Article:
Do you remember the Hallelujah Mountains of Pandora in the movie Avatar? I’m talking about the mist covered floating mountains where Sam Worthington’s crew fought their final battle, fighting digitally recreated flying chickens played by Andy Serkis.
Allegedly,the Hallelujah Mountains were based on a real place in China. If the government officials of Zhangjiajie （张家界）are to be believed, James Cameron MUST have based his idea of the fictional mountains in his blockbuster on the peaks of Wulingyuan （武陵园）.
When James Cameron visited China to promote Avatar, he said he actually got his inspiration from Huang Shan in Anhui. Of course, the government officials of Zhangjiajie heard this and they promptly responded by rearing Andy Serkis in the mountains. No, seriously, they renamed one of Wulingyuan’s peaks as the “Avatar Hallelujah Peak”. They had a marketing strategy and they were not going to let any snooty director destroy it.
I did not know about Zhangjiajie or Wulingyuan prior to our visit to China. But we’ve heard so much about it from other travellers that (even though I know it would probably involve more stairs and staring at more rocks) we felt we just had to go for a visit. Going to Zhangjiajie was part of the reason why we decided to abandon going to Xinjiang, and also why we went through a big detour east to Xi’an in the first place. (Xi’an is a transport hub that allows us to travel from the Gansu province to Hubei where Wulingyuan is in)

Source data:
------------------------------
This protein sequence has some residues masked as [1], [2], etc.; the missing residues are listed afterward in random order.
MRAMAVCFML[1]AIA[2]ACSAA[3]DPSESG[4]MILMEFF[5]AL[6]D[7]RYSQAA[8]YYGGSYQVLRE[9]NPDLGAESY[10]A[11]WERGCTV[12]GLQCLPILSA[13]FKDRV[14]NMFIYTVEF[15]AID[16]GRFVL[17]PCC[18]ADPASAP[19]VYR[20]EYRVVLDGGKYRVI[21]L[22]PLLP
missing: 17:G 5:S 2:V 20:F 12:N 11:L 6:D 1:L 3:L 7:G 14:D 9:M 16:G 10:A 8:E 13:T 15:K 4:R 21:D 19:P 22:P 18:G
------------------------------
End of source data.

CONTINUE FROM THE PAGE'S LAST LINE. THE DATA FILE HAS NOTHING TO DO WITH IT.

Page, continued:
Anyway, the first part of our trek through the Senlin Gongyuan （森林公园）was pleasant enough. We walked through a forested area surrounded by obscenely sized (and shaped) karst formations, and for most of the hike, we have with a nice stream running along beside us.
As expected, our guide, Xiao Li would stop periodically and point out rock formations such as “The face of Ji Gong”, “Piggy snatching his bride”, and “Journey to the West” to us. But I think after the umpteenth time she caught me rolling my eyes, she used the mother of all cover up phrases – that looking at the formation requires “30% seeing, 70% imagination”.
This was also when things started to get a bit… interesting. We reached a fork in the road, and Xiao Li gave us the option of ascending to the higher levels via the Bailong Sky Elevator (百龙天梯) at 100RMB a pop, OR we can walk uphill for 1.5 hours via 999999999 steps WITH NO VIEW.
Being the cheapskate that we are, Wanting to challenge ourselves, we of course chose the steps. What we did not realize was that this meant Xiao Li would have to climb with us too. Apparently, being our guide, she could’ve gotten a free ride up if we had taken the elevator. However, she gamely trooped up the stairs with us, teaching us how to sing Miao folk songs all the way up… never mind the fact that I had problems catching my breath as it is.
I think all of you probably know by now that I am going to go on about how the view at the top of the steps were gorgeous and the how climb was totally worth it. But the climb was actually worth it for another reason.
At the top of the steps, we saw Andy Serkis.
No, seriously, we saw tonnes of Chinese tourists posing on top of polyester Ikran birds, and getting their faces Photoshopped onto Avatar posters. There were also many tourists who were (seriously) crowing/squawking at the top of their voices. I think they were trying to get the attention of pubescent birds in the area.
But yeah… the views at the top of the steps were gorgeous and the climb was totally worth it.